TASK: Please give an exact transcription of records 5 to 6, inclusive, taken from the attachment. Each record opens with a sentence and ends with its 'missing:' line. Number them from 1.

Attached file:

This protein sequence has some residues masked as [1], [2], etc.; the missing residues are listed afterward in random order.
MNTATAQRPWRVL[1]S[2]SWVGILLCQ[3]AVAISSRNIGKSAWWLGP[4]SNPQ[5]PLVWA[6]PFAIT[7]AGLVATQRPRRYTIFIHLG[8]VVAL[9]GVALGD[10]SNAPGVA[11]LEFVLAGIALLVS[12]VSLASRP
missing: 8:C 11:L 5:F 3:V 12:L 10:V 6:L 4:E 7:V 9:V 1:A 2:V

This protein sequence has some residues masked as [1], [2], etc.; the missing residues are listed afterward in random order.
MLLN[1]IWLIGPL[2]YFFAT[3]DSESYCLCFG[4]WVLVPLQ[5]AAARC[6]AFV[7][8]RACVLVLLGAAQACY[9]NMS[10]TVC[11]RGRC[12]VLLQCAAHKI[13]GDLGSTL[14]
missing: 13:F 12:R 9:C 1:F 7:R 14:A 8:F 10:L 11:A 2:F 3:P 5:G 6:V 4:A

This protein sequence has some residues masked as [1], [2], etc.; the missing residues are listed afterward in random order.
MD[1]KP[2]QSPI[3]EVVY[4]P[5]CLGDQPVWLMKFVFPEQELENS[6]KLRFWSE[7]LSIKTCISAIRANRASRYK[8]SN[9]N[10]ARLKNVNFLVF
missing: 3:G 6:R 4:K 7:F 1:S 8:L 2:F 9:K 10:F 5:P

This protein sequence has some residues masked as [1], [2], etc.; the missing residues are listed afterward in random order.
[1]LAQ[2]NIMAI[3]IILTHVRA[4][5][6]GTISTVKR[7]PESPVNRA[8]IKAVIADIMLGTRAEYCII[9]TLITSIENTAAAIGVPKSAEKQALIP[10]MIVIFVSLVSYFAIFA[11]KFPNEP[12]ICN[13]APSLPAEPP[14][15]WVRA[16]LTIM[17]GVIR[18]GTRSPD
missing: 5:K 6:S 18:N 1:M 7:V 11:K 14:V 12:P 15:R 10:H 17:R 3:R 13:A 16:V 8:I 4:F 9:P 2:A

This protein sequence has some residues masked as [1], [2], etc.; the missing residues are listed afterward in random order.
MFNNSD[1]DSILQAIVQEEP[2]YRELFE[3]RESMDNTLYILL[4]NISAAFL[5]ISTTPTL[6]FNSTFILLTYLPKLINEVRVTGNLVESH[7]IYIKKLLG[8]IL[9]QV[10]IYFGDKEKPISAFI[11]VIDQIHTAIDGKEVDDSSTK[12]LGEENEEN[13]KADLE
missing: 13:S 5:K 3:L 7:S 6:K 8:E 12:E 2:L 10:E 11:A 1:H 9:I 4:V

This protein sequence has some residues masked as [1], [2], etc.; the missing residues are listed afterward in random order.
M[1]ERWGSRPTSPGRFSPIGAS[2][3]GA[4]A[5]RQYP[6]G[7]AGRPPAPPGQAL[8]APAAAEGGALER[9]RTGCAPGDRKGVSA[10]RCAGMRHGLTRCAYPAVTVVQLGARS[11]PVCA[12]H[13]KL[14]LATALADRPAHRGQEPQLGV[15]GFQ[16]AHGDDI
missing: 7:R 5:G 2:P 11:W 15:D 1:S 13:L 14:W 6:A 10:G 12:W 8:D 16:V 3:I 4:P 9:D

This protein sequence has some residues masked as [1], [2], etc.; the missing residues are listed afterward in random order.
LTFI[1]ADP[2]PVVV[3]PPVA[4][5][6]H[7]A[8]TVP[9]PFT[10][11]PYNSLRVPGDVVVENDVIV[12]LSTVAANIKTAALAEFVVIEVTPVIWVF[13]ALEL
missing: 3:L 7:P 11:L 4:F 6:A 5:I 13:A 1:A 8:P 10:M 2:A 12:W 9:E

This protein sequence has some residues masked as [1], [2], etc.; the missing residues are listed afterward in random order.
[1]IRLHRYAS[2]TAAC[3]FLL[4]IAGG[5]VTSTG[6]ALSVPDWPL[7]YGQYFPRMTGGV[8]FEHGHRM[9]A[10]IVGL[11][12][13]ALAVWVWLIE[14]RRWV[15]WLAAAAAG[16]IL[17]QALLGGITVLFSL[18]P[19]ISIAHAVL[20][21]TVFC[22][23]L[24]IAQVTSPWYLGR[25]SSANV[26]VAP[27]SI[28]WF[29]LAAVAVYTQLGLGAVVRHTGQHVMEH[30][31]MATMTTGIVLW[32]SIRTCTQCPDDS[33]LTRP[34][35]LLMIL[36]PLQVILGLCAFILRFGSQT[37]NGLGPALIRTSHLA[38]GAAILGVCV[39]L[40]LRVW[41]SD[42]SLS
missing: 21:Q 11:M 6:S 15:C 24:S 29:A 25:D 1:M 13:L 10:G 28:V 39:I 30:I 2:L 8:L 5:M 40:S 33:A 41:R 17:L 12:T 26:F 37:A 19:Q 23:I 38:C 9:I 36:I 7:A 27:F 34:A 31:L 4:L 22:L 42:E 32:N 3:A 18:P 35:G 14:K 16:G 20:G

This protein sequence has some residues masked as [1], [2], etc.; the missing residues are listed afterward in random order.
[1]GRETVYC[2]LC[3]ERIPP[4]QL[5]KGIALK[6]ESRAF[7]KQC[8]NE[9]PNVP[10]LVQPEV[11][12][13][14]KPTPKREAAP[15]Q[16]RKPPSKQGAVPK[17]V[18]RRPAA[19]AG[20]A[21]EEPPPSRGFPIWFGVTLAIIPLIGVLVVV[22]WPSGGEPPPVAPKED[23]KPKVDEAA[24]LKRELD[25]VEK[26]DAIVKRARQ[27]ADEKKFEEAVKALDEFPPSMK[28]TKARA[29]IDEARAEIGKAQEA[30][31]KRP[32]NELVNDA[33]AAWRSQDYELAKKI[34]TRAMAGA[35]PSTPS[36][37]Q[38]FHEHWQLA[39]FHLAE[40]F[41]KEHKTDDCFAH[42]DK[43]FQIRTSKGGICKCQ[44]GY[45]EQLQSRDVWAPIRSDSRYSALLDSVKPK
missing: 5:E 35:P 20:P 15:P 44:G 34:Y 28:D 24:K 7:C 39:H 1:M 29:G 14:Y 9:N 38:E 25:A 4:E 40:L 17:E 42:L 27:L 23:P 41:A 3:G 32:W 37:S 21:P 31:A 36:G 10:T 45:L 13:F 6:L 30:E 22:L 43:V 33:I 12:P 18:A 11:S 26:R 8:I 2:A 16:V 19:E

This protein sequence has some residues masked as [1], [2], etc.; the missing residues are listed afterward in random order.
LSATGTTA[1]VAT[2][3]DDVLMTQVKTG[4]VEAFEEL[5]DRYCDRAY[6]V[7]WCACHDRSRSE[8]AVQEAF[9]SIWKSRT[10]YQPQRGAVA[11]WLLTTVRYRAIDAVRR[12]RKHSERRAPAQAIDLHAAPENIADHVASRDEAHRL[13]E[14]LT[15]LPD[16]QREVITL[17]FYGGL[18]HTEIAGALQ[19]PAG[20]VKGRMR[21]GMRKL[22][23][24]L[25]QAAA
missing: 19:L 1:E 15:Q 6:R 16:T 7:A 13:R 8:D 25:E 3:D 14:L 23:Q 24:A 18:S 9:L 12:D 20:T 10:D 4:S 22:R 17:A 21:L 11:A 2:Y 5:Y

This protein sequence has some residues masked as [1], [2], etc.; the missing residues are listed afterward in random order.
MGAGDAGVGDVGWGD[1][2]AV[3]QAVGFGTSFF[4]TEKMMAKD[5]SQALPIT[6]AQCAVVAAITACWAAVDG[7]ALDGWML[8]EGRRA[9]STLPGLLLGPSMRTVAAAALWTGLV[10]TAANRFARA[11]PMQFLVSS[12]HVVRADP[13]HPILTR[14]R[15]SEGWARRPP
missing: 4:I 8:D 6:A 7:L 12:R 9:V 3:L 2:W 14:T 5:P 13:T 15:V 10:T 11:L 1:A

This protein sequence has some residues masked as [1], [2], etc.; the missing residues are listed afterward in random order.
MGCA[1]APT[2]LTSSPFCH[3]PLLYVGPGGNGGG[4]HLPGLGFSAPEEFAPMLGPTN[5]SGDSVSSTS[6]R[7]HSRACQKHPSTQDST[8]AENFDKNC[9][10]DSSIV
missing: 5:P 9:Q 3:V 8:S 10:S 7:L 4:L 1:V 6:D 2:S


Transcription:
This protein sequence has some residues masked as [1], [2], etc.; the missing residues are listed afterward in random order.
MFNNSD[1]DSILQAIVQEEP[2]YRELFE[3]RESMDNTLYILL[4]NISAAFL[5]ISTTPTL[6]FNSTFILLTYLPKLINEVRVTGNLVESH[7]IYIKKLLG[8]IL[9]QV[10]IYFGDKEKPISAFI[11]VIDQIHTAIDGKEVDDSSTK[12]LGEENEEN[13]KADLE
missing: 13:S 5:K 3:L 7:S 6:K 8:E 12:E 2:L 10:E 11:A 1:H 9:I 4:V

This protein sequence has some residues masked as [1], [2], etc.; the missing residues are listed afterward in random order.
M[1]ERWGSRPTSPGRFSPIGAS[2][3]GA[4]A[5]RQYP[6]G[7]AGRPPAPPGQAL[8]APAAAEGGALER[9]RTGCAPGDRKGVSA[10]RCAGMRHGLTRCAYPAVTVVQLGARS[11]PVCA[12]H[13]KL[14]LATALADRPAHRGQEPQLGV[15]GFQ[16]AHGDDI
missing: 7:R 5:G 2:P 11:W 15:D 1:S 13:L 14:W 6:A 10:G 12:W 8:D 16:V 3:I 4:P 9:D